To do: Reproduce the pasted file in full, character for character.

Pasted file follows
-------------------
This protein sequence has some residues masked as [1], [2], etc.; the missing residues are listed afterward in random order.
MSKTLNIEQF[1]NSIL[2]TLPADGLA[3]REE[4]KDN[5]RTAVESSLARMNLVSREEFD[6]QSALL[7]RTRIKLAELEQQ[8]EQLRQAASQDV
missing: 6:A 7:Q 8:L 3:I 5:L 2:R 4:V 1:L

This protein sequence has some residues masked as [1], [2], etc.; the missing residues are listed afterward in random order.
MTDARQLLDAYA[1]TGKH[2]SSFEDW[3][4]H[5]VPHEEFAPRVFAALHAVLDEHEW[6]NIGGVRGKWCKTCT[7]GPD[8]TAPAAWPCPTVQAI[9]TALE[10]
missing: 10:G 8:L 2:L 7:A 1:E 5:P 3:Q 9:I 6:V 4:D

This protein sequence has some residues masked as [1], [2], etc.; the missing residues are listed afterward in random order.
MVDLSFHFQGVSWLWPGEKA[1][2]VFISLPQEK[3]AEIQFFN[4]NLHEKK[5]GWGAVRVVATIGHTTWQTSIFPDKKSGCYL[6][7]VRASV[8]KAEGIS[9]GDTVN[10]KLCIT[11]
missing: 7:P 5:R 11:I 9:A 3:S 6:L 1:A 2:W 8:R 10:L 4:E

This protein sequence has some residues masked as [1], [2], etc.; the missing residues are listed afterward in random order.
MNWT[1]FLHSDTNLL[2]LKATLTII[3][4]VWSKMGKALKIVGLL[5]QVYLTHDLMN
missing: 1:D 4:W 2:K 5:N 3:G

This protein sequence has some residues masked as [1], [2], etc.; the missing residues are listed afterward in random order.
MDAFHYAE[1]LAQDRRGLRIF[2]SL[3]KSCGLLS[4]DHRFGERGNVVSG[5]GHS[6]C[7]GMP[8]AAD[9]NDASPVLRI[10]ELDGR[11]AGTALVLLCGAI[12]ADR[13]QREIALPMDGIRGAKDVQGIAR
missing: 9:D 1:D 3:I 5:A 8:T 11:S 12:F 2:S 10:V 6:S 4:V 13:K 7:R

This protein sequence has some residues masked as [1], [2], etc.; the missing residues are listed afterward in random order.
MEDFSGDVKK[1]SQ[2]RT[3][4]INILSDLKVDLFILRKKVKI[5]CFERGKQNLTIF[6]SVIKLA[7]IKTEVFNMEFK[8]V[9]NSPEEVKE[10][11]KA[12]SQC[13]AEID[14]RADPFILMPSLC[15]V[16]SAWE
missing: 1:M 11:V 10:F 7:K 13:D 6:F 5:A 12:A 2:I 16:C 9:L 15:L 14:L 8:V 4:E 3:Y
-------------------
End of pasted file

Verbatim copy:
This protein sequence has some residues masked as [1], [2], etc.; the missing residues are listed afterward in random order.
MSKTLNIEQF[1]NSIL[2]TLPADGLA[3]REE[4]KDN[5]RTAVESSLARMNLVSREEFD[6]QSALL[7]RTRIKLAELEQQ[8]EQLRQAASQDV
missing: 6:A 7:Q 8:L 3:I 5:L 2:R 4:V 1:L

This protein sequence has some residues masked as [1], [2], etc.; the missing residues are listed afterward in random order.
MTDARQLLDAYA[1]TGKH[2]SSFEDW[3][4]H[5]VPHEEFAPRVFAALHAVLDEHEW[6]NIGGVRGKWCKTCT[7]GPD[8]TAPAAWPCPTVQAI[9]TALE[10]
missing: 10:G 8:L 2:L 7:A 1:E 5:P 3:Q 9:I 6:V 4:D

This protein sequence has some residues masked as [1], [2], etc.; the missing residues are listed afterward in random order.
MVDLSFHFQGVSWLWPGEKA[1][2]VFISLPQEK[3]AEIQFFN[4]NLHEKK[5]GWGAVRVVATIGHTTWQTSIFPDKKSGCYL[6][7]VRASV[8]KAEGIS[9]GDTVN[10]KLCIT[11]
missing: 7:P 5:R 11:I 9:A 3:S 6:L 1:A 2:W 8:R 10:L 4:E

This protein sequence has some residues masked as [1], [2], etc.; the missing residues are listed afterward in random order.
MNWT[1]FLHSDTNLL[2]LKATLTII[3][4]VWSKMGKALKIVGLL[5]QVYLTHDLMN
missing: 1:D 4:W 2:K 5:N 3:G

This protein sequence has some residues masked as [1], [2], etc.; the missing residues are listed afterward in random order.
MDAFHYAE[1]LAQDRRGLRIF[2]SL[3]KSCGLLS[4]DHRFGERGNVVSG[5]GHS[6]C[7]GMP[8]AAD[9]NDASPVLRI[10]ELDGR[11]AGTALVLLCGAI[12]ADR[13]QREIALPMDGIRGAKDVQGIAR
missing: 9:D 1:D 3:I 5:A 8:T 11:S 12:F 2:S 10:V 6:S 4:V 13:K 7:R

This protein sequence has some residues masked as [1], [2], etc.; the missing residues are listed afterward in random order.
MEDFSGDVKK[1]SQ[2]RT[3][4]INILSDLKVDLFILRKKVKI[5]CFERGKQNLTIF[6]SVIKLA[7]IKTEVFNMEFK[8]V[9]NSPEEVKE[10][11]KA[12]SQC[13]AEID[14]RADPFILMPSLC[15]V[16]SAWE
missing: 1:M 11:V 10:F 7:K 13:D 6:F 5:A 12:A 2:I 16:C 9:L 15:L 14:L 8:V 4:E 3:Y